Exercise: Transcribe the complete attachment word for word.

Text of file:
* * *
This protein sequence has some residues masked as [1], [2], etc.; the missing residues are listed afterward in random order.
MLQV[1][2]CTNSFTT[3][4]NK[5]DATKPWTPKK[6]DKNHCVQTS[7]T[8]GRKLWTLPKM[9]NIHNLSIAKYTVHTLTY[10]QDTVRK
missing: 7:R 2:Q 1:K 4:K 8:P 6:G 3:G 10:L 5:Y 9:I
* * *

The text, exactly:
This protein sequence has some residues masked as [1], [2], etc.; the missing residues are listed afterward in random order.
MLQV[1][2]CTNSFTT[3][4]NK[5]DATKPWTPKK[6]DKNHCVQTS[7]T[8]GRKLWTLPKM[9]NIHNLSIAKYTVHTLTY[10]QDTVRK
missing: 7:R 2:Q 1:K 4:K 8:P 6:G 3:G 10:L 5:Y 9:I